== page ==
In a startling revelation, researchers have identified a 16th century German castle which could be sitting on as much as 28 tonnes of gold and other treasures that was taken away by the Nazis from across Europe during World War II. The treasure is estimated to be worth 1.25 billion UK pound which sums upto Rs 1,16,17,52,87,500 Indian Rupee (more than Rs 11,617 crore).
The Hochberg Palace, which is located in modern-day Poland, is one of 11 locations which was described in the diary of a Nazi Army officer SS Standartenfuhrer Egon Ollenhauer. The existence of the diary was revealed only last year, according to a report by Sputnik news.
The Silesian Bridge foundation, which had taken possession of the diary, said Reichsbank gold bars and other treasures from Breslau (the former German city transferred to Poland after WWII) valued at more than $1 billion in today’s dollars may be buried under the castle.
Roman Furmaniak, head of the foundation, said he had presented the diary to Polish Ministry of Culture last year, but they have yet to verify it. In an attempt to pressurise the government into launching an investigating the organisation decided to go public with the findings.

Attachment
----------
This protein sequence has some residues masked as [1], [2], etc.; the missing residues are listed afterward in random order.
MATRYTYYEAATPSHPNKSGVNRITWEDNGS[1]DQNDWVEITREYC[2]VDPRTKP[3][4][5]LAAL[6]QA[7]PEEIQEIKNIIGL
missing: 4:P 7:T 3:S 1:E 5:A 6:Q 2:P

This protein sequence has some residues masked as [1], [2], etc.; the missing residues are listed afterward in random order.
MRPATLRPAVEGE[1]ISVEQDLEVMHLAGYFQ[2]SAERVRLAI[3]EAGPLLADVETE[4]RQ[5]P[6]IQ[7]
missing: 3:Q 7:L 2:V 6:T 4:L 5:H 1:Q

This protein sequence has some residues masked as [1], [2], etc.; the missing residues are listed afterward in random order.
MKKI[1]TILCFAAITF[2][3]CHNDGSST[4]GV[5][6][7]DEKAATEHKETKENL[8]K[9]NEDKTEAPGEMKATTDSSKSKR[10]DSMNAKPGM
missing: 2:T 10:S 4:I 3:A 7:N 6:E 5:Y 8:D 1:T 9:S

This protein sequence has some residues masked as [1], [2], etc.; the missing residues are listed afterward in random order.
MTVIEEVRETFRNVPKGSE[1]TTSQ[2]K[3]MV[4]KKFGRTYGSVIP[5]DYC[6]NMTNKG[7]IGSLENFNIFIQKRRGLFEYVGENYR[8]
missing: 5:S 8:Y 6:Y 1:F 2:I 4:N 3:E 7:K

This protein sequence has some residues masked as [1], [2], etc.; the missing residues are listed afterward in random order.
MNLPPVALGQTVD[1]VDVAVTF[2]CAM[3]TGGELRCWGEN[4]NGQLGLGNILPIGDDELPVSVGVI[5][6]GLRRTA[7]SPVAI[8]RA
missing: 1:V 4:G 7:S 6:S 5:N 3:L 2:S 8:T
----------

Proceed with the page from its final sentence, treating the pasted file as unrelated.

Without the government's permission planning a dig and getting financers to sponsor the excavation is proving to be a mammoth task. However, the foundation says the current owner of the castle has given his permission and has reportedly out up a perimeter fence and installed CCTV cameras around the property to stop treasure hunters who are expected to flock the area.
Apart from gold buillion other treasures like religious artifacts and artwork from Poland, the Soviet Union, France, Belgium were alleged to have been looted by the Nazis. These treasures are said to be hidden in atleast 11 locations according to the diary.